The look on your face — sad, happy, bored, amused — is an expression. Your expression lets people know what you're feeling, unless you're good at hiding your emotions.

Expression comes from a Latin word meaning “to press out” and it can still be used this way. If you make fresh orange juice, your juicer helps with the expression of the juice from the fruit. If someone uses art to express their feelings about the world, that's artistic self-expression: something felt inside has been brought out and shared. We also use expression for ways of saying something, like the expression "what's up?"

Primary Meanings of expression

the communication (in speech or writing) of your beliefs or opinions
a word or phrase that particular people use in particular situations
the feelings expressed on a person's face
a group of symbols that make a mathematical statement
(genetics) the process of expressing a gene
the act of forcing something out by squeezing or pressing
Full Definitions of expression

n the communication (in speech or writing) of your beliefs or opinions

expressions of good will”
“he helped me find verbal expression for my ideas”
verbal expression, verbalism
articulation, voice
expressing in coherent verbal form
cold turkey
a blunt expression of views
congratulation, felicitation
(usually plural) an expression of pleasure at the success or good fortune of another
Type of:
communicating, communication
the activity of communicating; the activity of conveying information

n expression without words

“tears are an expression of grief”
manifestation, reflection, reflexion
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lamentation, mourning
the passionate and demonstrative activity of expressing grief
a manifestation of insincerity
blowup, ebullition, effusion, gush, outburst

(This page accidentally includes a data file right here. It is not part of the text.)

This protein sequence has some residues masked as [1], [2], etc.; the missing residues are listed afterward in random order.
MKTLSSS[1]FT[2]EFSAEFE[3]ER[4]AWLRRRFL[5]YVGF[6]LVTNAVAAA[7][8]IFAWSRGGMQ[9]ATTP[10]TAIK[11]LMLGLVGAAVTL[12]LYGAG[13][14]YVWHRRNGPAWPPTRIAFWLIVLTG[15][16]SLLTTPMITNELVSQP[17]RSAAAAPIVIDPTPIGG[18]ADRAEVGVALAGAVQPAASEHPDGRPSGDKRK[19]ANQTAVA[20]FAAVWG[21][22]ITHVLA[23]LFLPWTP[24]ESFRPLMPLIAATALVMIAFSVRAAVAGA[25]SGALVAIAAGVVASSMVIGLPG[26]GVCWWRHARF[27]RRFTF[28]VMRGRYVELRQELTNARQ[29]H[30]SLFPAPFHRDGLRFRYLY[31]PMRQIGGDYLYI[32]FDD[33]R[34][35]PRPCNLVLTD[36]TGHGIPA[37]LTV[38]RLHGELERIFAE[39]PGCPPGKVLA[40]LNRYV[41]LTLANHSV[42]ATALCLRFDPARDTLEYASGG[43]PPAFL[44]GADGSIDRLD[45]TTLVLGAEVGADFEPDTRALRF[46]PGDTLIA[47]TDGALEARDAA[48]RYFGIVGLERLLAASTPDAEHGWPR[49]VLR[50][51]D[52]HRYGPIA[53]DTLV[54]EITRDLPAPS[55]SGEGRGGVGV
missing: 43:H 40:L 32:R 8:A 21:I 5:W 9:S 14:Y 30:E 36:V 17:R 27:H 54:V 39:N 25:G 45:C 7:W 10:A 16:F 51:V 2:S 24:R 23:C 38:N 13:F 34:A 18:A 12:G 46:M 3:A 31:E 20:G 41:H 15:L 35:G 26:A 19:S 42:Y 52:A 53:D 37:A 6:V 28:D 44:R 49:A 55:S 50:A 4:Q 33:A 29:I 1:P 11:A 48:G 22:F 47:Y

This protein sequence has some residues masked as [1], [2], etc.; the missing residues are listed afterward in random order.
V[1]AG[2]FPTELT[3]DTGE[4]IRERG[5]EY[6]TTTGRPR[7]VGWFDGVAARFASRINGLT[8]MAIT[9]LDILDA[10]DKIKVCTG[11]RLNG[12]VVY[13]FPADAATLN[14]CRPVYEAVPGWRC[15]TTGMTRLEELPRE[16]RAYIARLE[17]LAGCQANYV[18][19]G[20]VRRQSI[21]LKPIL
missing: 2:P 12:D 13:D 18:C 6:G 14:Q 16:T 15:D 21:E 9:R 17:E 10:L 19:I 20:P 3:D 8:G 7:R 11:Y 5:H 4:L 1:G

an unrestrained expression of emotion
acting out
a (usually irritating) impulsive and uncontrollable outburst by a problem child or a neurotic adult
a fit of weeping
a sudden outburst
a sudden outburst of emotion
Type of:
demo, demonstration
a visual presentation showing how something works

n the style of expressing yourself

“his manner of expression showed how much he cared”
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the excessive expression of tender feelings, nostalgia, or sadness in any form
an expression of respect
archaicism, archaism
the use of an archaic expression
standard formulations uniformly found in certain types of legal documents or news stories
a colloquial expression; characteristic of spoken or written communication that seeks to imitate informal speech
idiom, parlance
a manner of speaking that is natural to native speakers of a language
an expression that is characteristic of English as spoken by Americans
Anglicism, Briticism, Britishism
an expression that is used in Great Britain (especially as contrasted with American English)
choice of words, diction, phraseology, phrasing, verbiage, wording
the manner in which something is expressed in words
glop, mush, slop, treacle
writing or music that is excessively sweet and sentimental
mot juste
the appropriate word or expression
verbalisation, verbalization
the words that are spoken in the activity of verbalization
Type of:
expressive style, style
a way of expressing something (in language or art or music etc.) that is characteristic of a particular person or group of people or period

n a word or phrase that particular people use in particular situations

“pardon the expression
locution, saying
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one of the eight sayings of Jesus at the beginning of the Sermon on the Mount; in Latin each saying begins with `beatus' (blessed)
a saying of Jesus that is regarded as authentic although it is not recorded in the Gospels
calque, calque formation, loan translation
an expression introduced into one language by translating it from another language
advice and consent
a legal expression in the United States Constitution that allows the Senate to constrain the President's powers of appointment and treaty-making
an expression whose meaning cannot be determined from its context
an inoffensive or indirect expression that is substituted for one that is considered offensive or too harsh
an offensive or disparaging expression that is substituted for an inoffensive one
an expression of disappointment or irritation
tongue twister
an expression that is difficult to articulate clearly
anatomical, anatomical reference
an expression that relates to anatomy
a locution or pronunciation peculiar to the southern United States
catchword, motto, shibboleth, slogan